The Mysteries of Egypt
Egypt is a mysterious and unique country. With some of the most amazing ancient artefacts anywhere in the world, it remains a favourite destination of mine
I travel back in time to ancient Egypt on my last visit, sailing down the Nile on a hand built Dahabiya boat. It was an awesome experience. Gliding along the beautiful green Nile the sights and sounds of Egypt over the centuries are easy to imagine. Like so many destinations, unrest in the country (plus covid 19) has meant that there are very few tourists there at the moment. Here are ten reasons to head there when we can travel again.
One – The sites of ancient Egypt
You will get to see the ancient sites of Egypt without hordes of tourists! The last time I went to Luxor pre 2005, I thought I would faint in Tutankhamen’s tomb. I was so squashed into the enclosed space with a lot of other people and it was very, very hot.
You couldn’t really see much except cameras thrusting in front of your face (you can’t take pictures in the tombs now) and the stars on the ceiling. It was pretty claustrophobic. Just at the moment, especially if you go early, you can have these sites almost to yourself, and it’s so much easier to envisage how things were back in ancient Egypt and soak up the atmosphere of these impressive sights.
Two – It’s great value for money
You can get cheap deals. It’s a traveler’s truth that when a destination suffers for any reason, it becomes a buyer’s market. They want you back! So if you go to Egypt now you will get great deals on hotels, trips, guides and souvenirs. You may even get a very good deal on the stunning trips down the Nile on the Dahabiya boats which is something you cannot do anywhere else in the world.
Three – the weather!
It does not rain much in Egypt. It never rains in Egypt except for a few minutes or so once a year! If you have been suffering with our dreadful English weather, our dreary winter and cold wet spring, then a dose of Egyptian sunshine will perk you right up. Early in the year is a great time to go. The temperature remains in the late twenties, early thirties (that’s 86 degrees Fahrenheit) all day, every day. It gets a bit toasty later in the year.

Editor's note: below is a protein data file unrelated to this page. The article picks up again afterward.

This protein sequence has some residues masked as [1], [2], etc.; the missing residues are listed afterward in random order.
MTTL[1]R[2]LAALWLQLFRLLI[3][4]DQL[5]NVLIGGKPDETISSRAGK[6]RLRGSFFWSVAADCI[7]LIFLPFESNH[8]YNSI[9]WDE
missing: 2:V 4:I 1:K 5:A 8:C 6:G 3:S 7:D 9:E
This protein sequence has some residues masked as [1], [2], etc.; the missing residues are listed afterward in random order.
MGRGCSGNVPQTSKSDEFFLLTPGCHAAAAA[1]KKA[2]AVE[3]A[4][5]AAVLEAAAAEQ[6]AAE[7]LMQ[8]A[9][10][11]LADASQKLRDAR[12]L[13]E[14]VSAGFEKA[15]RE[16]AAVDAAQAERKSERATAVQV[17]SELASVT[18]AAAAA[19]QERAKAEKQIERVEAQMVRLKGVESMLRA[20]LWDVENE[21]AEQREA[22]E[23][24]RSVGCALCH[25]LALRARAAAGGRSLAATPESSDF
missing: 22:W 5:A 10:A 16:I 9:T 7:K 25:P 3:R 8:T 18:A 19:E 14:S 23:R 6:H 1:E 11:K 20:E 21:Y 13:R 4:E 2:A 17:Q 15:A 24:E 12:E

Four – the Camel Market
Daraw Camel Market. This amazing old Arabian market is a real slice of African cultural life. I’ve never seen so many camels! They can go for upwards of £1,000 (700 US dollars) It’s dusty, noisy and a genuine slice of local colour. You can also buy donkeys, goats sheep, bridles and fly swats. It’s commerce at its old school liveliest.
Five – wine tonight!
Drinkable wine! In times past it proved impossible to track down anything that was vaguely quaffable in Egypt. I once paid good money for a boy to go on a bike to see his cousin, who knew a man who knew how to get me a bottle of Obelisk wine. It has the dubious accolade of being the worst wine I have ever tasted.
Things are different now. I tried the local wine again with my typical tenacity, and lo and behold it was tasty! I drank quite a lot of rose wine on my last visit, enjoyed it and suffered no ill effects whatsoever!
Six – the Egyptian people
The Egyptian people. Egyptians are generally charming, friendly people and I have always got on well with the ones I have met. In the interests of international relations, go there and talk to them. They are as appalled about what’s happening in the world as we are, and they need our support.
Seven – swimming in the Nile
Why not take the plunge! There are no crocodiles in the river any more. The ancient Egyptians could not swim in the Nile as it was full of large aggressive reptiles. They were liable to get eaten or at least dismembered.
The crocodiles are now all confined to a lake down near the Aswan Dam. So, if you pick your spot carefully (watch out for the currents) you can swim in this beautiful fresh green, river. The Nile is the longest river in the world.
Eight – awesome ancient ruins
Egypt has the best ancient sites in the world. The temples and tombs of Egypt are incredible and irreplaceable wonders. They need visitors to survive and indeed excavation teams are uncovering new temples, treasures and wonders all the time, buried beneath the desert sand. Everyone has heard of the Valley of the Kings but there is so much more than that. The story is not nearly finished.
Nine – travel safely but travel again
Don’t let the terrorists win. Terrorists want to control how we think, where we go and what we do. Don’t let them. No one wants to be unsafe, but remember sometimes the picture is distorted by a content hungry media. Check your facts and your travel plans but don’t change them unless you have to.
Ten – so much sunshine!
With an average of nine plus hours of sunshine every day this is the perfect destination to top up your Vitamin D supplies!